- Coronavirus pandemic
image sourceEPAimage captionSydney has seen infections rise sharply this week
A lockdown of Australia's largest city Sydney has been extended to the end of September as authorities struggle to contain a wave of Delta cases.
The city's five million residents have been under stay-at-home orders since late June.
Infections have more than doubled in the past week. There were 642 new cases on Friday, after 681 on Thursday.
From Monday, two million residents in the city's worst-hit suburbs will live under a daily curfew from 21.00-05.00.
"I apologise to the vast majority of people in those communities who are doing the right thing but for our health and safety moving forward we need to make these difficult decisions," said New South Wales (NSW) Premier Gladys Berejiklian.
Australia set a record on Thursday for its highest daily infections since the pandemic began.
Currently over half of Australia's 25 million people are living in lockdown, amid Delta outbreaks also in Melbourne and Canberra.
Sydney remains the biggest concern. So far, its outbreak has killed 65 people.
The rest of NSW is also in lockdown, but Ms Berejiklian said restrictions outside Sydney would be eased on 28 August.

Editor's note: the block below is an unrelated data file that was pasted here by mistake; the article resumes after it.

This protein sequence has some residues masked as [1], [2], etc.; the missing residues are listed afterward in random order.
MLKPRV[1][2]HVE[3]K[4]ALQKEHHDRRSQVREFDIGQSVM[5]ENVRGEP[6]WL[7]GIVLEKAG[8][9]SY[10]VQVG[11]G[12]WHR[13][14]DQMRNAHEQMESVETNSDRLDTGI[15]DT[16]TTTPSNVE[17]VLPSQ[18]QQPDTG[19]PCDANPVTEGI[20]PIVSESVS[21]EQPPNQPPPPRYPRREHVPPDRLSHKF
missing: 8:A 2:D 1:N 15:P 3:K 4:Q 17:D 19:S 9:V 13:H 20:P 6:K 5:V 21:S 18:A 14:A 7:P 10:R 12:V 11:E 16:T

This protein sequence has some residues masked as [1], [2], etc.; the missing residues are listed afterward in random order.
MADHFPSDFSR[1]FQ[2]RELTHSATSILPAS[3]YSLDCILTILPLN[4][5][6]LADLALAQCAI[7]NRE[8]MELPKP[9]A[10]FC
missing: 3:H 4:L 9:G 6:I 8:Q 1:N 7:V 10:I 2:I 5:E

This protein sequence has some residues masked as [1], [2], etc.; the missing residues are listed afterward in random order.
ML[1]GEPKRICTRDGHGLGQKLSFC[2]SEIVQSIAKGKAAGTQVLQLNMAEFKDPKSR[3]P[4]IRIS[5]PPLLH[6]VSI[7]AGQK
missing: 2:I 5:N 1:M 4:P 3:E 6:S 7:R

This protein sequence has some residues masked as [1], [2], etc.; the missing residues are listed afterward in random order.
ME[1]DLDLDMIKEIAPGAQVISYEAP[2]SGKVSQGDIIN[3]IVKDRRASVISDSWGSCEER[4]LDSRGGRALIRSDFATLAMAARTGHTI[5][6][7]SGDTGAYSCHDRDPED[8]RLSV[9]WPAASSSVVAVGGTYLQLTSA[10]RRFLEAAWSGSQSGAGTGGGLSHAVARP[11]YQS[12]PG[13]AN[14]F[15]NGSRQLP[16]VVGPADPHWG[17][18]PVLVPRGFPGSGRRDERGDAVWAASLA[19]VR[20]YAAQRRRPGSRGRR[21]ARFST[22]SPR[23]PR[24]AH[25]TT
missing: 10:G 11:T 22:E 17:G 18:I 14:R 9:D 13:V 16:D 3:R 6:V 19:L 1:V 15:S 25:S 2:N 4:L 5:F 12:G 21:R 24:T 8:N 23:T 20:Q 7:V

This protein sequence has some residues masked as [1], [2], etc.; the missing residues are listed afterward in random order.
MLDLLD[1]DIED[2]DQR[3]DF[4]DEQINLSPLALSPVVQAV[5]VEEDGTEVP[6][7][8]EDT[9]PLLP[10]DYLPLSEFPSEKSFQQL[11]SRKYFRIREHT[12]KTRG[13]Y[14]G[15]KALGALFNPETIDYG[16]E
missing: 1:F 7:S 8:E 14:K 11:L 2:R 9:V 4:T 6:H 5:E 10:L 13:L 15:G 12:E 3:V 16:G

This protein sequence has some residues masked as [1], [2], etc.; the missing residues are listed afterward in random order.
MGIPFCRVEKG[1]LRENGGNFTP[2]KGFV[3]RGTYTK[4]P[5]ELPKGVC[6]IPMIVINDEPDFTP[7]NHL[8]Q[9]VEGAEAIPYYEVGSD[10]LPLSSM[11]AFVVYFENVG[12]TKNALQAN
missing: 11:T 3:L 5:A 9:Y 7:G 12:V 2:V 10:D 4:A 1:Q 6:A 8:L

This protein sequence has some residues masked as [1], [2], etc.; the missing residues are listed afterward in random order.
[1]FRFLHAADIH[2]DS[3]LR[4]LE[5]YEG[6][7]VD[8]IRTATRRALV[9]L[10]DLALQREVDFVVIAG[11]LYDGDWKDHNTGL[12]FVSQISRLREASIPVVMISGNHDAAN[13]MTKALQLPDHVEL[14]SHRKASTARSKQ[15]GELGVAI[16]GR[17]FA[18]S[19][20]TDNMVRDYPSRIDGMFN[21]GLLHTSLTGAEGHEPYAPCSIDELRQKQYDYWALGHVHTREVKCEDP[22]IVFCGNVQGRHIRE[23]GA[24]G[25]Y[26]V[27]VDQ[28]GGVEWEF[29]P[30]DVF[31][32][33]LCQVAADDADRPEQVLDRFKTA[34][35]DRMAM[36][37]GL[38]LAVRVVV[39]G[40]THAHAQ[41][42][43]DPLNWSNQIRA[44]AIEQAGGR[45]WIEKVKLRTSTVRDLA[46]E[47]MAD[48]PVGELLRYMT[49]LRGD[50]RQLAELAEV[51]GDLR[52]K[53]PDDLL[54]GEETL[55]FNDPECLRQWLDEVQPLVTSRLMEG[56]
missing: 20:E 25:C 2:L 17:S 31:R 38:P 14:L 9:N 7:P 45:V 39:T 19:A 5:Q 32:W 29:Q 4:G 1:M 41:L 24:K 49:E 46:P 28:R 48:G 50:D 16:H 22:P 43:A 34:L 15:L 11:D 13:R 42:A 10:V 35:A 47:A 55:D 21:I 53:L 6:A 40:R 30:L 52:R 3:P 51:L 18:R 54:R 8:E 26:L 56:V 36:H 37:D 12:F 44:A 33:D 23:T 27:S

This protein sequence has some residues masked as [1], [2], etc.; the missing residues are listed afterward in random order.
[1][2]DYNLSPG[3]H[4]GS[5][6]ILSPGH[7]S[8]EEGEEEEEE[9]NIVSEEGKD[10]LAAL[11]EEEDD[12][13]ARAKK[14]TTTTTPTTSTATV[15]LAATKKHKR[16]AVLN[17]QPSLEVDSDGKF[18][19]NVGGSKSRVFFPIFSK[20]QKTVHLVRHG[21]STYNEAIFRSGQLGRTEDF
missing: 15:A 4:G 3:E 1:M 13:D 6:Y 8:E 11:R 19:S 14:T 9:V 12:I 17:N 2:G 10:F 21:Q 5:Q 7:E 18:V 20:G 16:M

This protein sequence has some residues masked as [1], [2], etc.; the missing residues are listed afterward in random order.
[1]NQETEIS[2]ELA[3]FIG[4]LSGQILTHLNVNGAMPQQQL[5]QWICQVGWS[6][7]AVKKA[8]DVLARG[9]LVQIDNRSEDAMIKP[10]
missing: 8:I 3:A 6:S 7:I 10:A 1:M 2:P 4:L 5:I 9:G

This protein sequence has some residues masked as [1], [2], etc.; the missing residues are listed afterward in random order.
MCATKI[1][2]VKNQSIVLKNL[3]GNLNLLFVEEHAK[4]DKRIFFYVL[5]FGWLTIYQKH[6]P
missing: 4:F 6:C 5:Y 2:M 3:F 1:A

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The harshest rules target Sydneysiders living in 12 particular areas of concern.
Along with the curfew, people in those suburbs – which are among Sydney's poorest and most ethnically diverse – will be limited to just one hour of exercise daily.
The measures were designed to prevent more people "losing loved ones", the premier said.
Critics say the state government could have acted more effectively to tackle the outbreak early on.
Australia has recorded 971 deaths from Covid, fewer than many nations.
But Delta's entry into Australia in early June has challenged a nation initially widely praised for its pandemic response.
Frustration has built over strict border policies and frequent lockdowns.
Residents in Melbourne on Thursday marked their 200th day of lockdown since the pandemic began.
Critics have also accused the federal government of complacency over its slow vaccine rollout.
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Prime Minister Scott Morrison's government is under significant pressure, and has scrambled to secure more doses in recent times.
Vaccinations have picked up in recent weeks. More than a quarter of Australians are fully vaccinated.